We gleaned this succinct summary from a listserv called biolab.
Date: Tue, 13 Jul 1999 14:18:50 -0400 (EDT)
From: Carol Burton
To: Multiple recipients of list <firstname.lastname@example.org>
Subject: RE: Searching the Net!
I have been coordinating an NSF project - Critical Thinking and Information literacy Across the Curriculum (CTILAC) for the last year and so have been doing a lot with this topic. Much of this has been said on this list at different times, but bears repeating.
...students need to know not just how to search the Web but when. The Internet is often not the most appropriate source of information, but students have to be pushed to look at print sources, both books and periodicals. Yes you can find articles on the Web from reputable (and other) journals ....... but they can be summaries, not the complete article. This is often the case with commercial journals (think about this - if your business is selling magazines, why would you give away your articles?) Even with the complete article the graphs, table and pictures may be missing, and the information they contain. It's always a good idea to check the actual journal. Especially with personal sites, that often have an ax to grind, the article content may be changed. It's very easy to do, they will leave the citation so it looks relevant and accurate, but unless you check the original you won't know how it was changed.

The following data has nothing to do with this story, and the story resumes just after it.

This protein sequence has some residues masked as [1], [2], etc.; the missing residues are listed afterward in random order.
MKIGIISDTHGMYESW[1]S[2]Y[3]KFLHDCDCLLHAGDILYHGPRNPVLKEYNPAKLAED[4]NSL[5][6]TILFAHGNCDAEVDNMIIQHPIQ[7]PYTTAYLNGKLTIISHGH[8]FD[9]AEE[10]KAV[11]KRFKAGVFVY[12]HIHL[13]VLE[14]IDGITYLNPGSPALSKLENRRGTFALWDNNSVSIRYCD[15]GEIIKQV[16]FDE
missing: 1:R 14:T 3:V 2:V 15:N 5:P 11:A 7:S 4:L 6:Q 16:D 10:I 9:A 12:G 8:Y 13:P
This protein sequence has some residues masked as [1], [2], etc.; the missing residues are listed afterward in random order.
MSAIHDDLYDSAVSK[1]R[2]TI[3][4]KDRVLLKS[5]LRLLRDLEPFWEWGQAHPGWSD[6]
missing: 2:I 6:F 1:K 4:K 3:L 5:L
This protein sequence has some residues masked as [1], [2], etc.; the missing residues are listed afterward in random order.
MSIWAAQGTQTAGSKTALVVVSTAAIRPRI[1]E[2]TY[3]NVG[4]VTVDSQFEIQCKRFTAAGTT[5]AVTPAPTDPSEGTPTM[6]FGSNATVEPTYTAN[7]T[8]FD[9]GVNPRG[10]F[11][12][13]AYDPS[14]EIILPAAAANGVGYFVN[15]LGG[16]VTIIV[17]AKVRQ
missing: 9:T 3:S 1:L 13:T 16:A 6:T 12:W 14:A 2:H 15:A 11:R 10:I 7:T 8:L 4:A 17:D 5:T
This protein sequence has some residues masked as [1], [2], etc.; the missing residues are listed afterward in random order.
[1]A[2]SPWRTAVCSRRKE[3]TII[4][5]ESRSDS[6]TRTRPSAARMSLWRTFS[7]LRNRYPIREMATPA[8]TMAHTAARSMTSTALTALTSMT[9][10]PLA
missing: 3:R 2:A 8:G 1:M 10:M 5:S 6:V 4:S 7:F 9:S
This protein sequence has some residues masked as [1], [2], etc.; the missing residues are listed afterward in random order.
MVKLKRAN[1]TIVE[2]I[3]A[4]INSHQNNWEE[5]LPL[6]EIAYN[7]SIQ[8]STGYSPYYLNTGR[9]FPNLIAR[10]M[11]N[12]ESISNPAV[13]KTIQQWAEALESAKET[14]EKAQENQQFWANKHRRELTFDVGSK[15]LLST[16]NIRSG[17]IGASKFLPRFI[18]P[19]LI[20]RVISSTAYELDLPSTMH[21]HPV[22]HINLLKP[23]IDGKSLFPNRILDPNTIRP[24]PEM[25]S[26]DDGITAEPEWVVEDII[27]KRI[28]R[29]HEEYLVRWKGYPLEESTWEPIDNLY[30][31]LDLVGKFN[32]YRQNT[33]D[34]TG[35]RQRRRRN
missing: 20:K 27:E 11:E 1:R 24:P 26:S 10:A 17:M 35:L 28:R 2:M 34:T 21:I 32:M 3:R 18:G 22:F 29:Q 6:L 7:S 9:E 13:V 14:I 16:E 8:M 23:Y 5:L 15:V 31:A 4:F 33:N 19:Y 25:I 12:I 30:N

The librarians are a great source of information - they've been doing the technology stuff for a long time, and communicating electronically long before the Web became so popular. They are very familiar with the latest searching tips and techniques.
The CTILAC site is http://www.bcc.ctc.edu/lmc/ilac/
You can use any of the assignments, please credit the source - and we'd
like feedback on how you used them.
The following site has short tutorials and exercises on the information
This is a good tutorial on Boolean operators
Searching the Web
Webhound has excellent tutorials and worksheets on searching the Internet
If you have students you are cocky about their search skills get them to do
WebHound's Scavenger Hunt - it takes a really skilled searcher to
Information on understanding and decoding Uniform Resource Locators (URL)
Evaluating information on web pages
The Good, the Bad and the Ugly. Several exercises and examples.
The ICYouSee guide to Critical Thinking about what you see on the Web.
Carol T. Burton
Bellevue Community College
Bellevue, WA 98007
Used with permission.